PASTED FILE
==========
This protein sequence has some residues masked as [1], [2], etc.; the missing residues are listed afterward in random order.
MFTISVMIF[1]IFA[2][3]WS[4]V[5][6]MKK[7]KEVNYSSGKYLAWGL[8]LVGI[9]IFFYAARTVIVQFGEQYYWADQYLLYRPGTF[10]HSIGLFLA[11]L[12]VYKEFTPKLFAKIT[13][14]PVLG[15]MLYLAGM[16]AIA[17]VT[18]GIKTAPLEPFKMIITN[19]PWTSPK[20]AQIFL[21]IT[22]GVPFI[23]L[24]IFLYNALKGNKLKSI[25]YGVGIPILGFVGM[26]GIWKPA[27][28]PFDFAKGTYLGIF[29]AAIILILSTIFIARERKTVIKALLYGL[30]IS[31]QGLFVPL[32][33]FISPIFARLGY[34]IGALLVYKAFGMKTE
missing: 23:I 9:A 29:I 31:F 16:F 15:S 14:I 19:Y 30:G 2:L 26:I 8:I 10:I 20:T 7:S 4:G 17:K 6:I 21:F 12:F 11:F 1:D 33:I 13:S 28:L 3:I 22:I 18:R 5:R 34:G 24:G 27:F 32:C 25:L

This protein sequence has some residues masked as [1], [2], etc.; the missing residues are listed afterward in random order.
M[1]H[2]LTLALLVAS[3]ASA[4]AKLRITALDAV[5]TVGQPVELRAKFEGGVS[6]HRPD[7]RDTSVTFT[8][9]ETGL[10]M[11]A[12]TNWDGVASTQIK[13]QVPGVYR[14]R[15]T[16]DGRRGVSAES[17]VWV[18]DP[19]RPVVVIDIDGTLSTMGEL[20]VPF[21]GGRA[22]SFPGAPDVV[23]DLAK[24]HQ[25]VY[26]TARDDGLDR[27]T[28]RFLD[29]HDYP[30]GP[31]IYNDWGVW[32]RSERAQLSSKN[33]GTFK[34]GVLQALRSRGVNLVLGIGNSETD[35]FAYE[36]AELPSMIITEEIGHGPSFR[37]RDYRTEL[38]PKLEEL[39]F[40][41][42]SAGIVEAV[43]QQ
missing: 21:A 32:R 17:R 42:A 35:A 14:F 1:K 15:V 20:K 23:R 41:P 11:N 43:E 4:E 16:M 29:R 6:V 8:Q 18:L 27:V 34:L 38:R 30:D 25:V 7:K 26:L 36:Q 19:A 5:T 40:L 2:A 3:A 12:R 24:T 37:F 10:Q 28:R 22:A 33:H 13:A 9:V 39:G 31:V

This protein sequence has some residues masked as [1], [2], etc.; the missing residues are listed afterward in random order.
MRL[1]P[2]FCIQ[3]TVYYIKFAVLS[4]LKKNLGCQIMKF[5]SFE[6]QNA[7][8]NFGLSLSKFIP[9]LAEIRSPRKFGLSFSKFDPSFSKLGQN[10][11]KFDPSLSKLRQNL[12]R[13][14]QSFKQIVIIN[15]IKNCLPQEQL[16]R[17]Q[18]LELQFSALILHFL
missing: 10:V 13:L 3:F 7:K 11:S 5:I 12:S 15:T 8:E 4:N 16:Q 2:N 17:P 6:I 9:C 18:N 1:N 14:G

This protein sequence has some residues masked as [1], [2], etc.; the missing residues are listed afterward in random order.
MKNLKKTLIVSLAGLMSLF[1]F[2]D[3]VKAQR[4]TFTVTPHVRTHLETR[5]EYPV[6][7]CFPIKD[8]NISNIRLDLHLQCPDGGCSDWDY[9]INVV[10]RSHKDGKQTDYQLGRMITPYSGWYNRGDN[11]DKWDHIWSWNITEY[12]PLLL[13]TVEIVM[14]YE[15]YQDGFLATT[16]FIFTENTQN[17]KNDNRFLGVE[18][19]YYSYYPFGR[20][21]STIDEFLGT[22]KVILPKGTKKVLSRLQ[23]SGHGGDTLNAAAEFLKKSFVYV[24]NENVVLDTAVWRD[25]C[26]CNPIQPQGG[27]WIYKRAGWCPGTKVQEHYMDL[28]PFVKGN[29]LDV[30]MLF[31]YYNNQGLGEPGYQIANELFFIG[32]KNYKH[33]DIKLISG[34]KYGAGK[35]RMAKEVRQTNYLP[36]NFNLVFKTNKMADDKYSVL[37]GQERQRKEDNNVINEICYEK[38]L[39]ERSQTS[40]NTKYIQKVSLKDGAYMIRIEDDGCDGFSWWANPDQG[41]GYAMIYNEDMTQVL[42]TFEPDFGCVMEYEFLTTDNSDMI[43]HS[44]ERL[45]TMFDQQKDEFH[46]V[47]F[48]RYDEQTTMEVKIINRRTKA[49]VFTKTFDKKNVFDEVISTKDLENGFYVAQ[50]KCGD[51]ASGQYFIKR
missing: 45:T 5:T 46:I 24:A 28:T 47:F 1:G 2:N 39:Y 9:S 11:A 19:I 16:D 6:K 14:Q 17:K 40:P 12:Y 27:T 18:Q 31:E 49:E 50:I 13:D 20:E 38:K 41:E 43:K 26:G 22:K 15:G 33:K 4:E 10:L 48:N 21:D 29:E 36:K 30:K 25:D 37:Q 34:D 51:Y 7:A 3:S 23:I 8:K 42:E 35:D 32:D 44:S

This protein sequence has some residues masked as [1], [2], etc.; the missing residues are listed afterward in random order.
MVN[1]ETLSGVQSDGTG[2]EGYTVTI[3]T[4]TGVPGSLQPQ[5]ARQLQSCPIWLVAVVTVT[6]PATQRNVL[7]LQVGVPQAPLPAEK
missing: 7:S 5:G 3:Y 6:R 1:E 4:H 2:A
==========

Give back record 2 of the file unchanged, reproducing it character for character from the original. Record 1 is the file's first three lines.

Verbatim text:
This protein sequence has some residues masked as [1], [2], etc.; the missing residues are listed afterward in random order.
M[1]H[2]LTLALLVAS[3]ASA[4]AKLRITALDAV[5]TVGQPVELRAKFEGGVS[6]HRPD[7]RDTSVTFT[8][9]ETGL[10]M[11]A[12]TNWDGVASTQIK[13]QVPGVYR[14]R[15]T[16]DGRRGVSAES[17]VWV[18]DP[19]RPVVVIDIDGTLSTMGEL[20]VPF[21]GGRA[22]SFPGAPDVV[23]DLAK[24]HQ[25]VY[26]TARDDGLDR[27]T[28]RFLD[29]HDYP[30]GP[31]IYNDWGVW[32]RSERAQLSSKN[33]GTFK[34]GVLQALRSRGVNLVLGIGNSETD[35]FAYE[36]AELPSMIITEEIGHGPSFR[37]RDYRTEL[38]PKLEEL[39]F[40][41][42]SAGIVEAV[43]QQ
missing: 21:A 32:R 17:R 42:A 35:A 14:F 1:K 15:V 20:K 23:R 41:P 11:N 43:E 4:E 16:M 29:R 6:V 8:Q 18:L 27:V 34:L 38:R 30:D 25:V 7:K 26:L 36:Q 19:A 5:T 40:L 2:A 3:A 12:R 24:T 37:F 10:Q 28:R 22:A 33:H 13:A 9:V 39:G 31:V